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Community Commitments

Whenever you have the opportunity to join a new community—whether it be a university, a job, a place of worship, or the like—it is vital to consider if the community fits that which is most important to you as an individual. While a person may influence a community to a degree, it is difficult for an individual to shift the entire course of a community. This may lead an individual to modify and adapt to the community or exit the community. But then, that is the idea of community. The collective weight of it shapes the individual. Our desire as an institution of higher education is to be a community that challenges the individual to develop in positive and critically considered ways. To this end, our community has embraced five expectations for who we want to be collectively; we know them as the Community Commitments. Take time to read through our Community Commitments. Ask yourself if your values align or conflict with our commitments and consider what that will mean for you if you choose to become members of the Belmont community. You can find more information on our Community Commitments here.

Honor Pledge

As you enter college, you take a step toward becoming a scholar. You will be asked to critically consider information, research answers, and present findings to the academic community. Consequently, personal integrity as well as the trust of classmates, faculty, and the public is essential to scholarship. Unfortunately, we often hear students found responsible for acts of academic dishonesty justify it by their lack of time, disinterest in a subject, or desire to please an artificially set standard of excellence. Shortcuts—such as cheating, plagiarism, fabrication, multiple submissions, etc.—to a good grade can have a significant impact on your current studies, hopes of graduate education, and the value of a Belmont degree. An academic reputation can easily be lost by a shortcut, but the road back is long.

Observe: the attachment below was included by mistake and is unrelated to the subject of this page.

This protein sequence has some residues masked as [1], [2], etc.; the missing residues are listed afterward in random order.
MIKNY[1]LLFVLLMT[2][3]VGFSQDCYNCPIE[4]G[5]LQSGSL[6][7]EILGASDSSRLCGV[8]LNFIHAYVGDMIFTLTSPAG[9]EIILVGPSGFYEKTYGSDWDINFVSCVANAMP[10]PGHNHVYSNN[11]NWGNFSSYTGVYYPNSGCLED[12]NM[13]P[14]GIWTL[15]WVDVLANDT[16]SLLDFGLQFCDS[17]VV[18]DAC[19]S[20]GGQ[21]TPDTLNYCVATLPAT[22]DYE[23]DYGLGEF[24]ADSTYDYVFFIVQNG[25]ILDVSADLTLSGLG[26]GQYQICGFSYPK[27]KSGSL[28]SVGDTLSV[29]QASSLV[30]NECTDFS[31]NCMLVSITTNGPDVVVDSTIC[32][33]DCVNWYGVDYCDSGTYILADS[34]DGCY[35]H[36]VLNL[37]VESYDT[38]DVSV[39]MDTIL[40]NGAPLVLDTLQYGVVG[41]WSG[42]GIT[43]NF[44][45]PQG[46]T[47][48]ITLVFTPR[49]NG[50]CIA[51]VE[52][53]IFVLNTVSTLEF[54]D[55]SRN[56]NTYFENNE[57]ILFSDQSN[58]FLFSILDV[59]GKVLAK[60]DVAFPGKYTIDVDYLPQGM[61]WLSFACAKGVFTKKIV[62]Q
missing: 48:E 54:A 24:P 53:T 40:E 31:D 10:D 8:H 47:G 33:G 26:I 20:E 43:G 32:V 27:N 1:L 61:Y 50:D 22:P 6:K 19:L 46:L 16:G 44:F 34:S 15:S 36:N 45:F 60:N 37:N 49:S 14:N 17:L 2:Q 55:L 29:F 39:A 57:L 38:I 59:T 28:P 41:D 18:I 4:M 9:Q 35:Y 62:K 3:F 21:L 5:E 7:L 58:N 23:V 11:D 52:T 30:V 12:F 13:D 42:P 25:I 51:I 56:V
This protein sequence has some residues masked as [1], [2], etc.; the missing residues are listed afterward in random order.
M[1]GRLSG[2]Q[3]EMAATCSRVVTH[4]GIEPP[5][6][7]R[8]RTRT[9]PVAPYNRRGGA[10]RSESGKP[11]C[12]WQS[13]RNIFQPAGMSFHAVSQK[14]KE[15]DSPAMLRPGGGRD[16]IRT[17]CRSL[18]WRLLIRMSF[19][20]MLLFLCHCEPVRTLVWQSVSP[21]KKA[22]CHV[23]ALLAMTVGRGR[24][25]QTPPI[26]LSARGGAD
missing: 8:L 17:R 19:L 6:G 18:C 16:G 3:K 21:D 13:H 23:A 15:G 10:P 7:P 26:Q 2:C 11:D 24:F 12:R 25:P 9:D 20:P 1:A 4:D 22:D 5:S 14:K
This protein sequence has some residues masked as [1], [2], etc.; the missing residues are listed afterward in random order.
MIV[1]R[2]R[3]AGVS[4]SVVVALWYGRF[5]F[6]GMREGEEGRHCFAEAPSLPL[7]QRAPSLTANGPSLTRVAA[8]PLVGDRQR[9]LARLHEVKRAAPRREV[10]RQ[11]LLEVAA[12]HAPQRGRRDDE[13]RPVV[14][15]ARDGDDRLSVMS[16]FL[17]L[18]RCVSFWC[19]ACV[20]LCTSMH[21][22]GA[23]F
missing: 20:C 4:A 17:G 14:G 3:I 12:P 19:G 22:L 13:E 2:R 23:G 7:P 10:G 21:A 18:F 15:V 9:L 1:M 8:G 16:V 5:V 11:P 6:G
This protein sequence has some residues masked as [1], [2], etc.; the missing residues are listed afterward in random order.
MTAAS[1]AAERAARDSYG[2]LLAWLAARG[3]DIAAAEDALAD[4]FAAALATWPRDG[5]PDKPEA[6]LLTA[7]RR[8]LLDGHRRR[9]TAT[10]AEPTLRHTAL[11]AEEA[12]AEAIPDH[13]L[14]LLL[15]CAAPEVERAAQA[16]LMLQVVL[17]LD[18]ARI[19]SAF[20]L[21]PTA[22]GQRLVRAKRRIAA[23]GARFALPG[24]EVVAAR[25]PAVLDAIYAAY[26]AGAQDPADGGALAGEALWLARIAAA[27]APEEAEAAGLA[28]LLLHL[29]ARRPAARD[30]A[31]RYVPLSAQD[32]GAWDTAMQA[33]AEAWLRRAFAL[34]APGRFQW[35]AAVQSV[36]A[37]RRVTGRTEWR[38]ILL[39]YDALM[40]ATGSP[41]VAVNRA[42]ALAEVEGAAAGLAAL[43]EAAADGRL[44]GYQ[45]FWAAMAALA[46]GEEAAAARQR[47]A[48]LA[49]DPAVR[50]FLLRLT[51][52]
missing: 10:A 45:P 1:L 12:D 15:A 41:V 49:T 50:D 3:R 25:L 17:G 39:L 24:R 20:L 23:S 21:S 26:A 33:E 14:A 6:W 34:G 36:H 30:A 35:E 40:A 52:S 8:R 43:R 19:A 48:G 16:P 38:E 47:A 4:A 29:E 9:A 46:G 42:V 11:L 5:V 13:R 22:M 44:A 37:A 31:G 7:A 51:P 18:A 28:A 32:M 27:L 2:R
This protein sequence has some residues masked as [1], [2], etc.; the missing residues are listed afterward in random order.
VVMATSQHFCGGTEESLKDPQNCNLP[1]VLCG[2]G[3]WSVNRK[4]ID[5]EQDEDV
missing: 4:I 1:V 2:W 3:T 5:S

Substance-Free Community Policy

Belmont has a Substance-Free Community Policy because academic research, our professional experience, and our Christian mission inform us that the choice to use alcohol or drugs has profoundly negative effects on students’ lives, especially those between the ages of 18-25. Accordingly, we respond to violations assertively. Often, we find students who are unprepared to handle situations where drugs and alcohol are present, who believe their prior use will evaporate simply by changing locale, or who never contemplate their drug and alcohol use is incongruent with our community because they more greatly value the other benefits of being a Belmont student. Note, while our efforts and the desires of our students reduce the amount of alcohol and drug use as compared to national trends, we still have alcohol and drug use in our community. Further, change in drug and alcohol use requires internally driven change rather than externally driven change. Finally, members of a community accept all its expectations and benefits; one cannot simply pick and choose. Because violations of our Substance-Free Community Policy will in some cases result in separation from our institution, it is important you consider the implications of the policy in your own life now.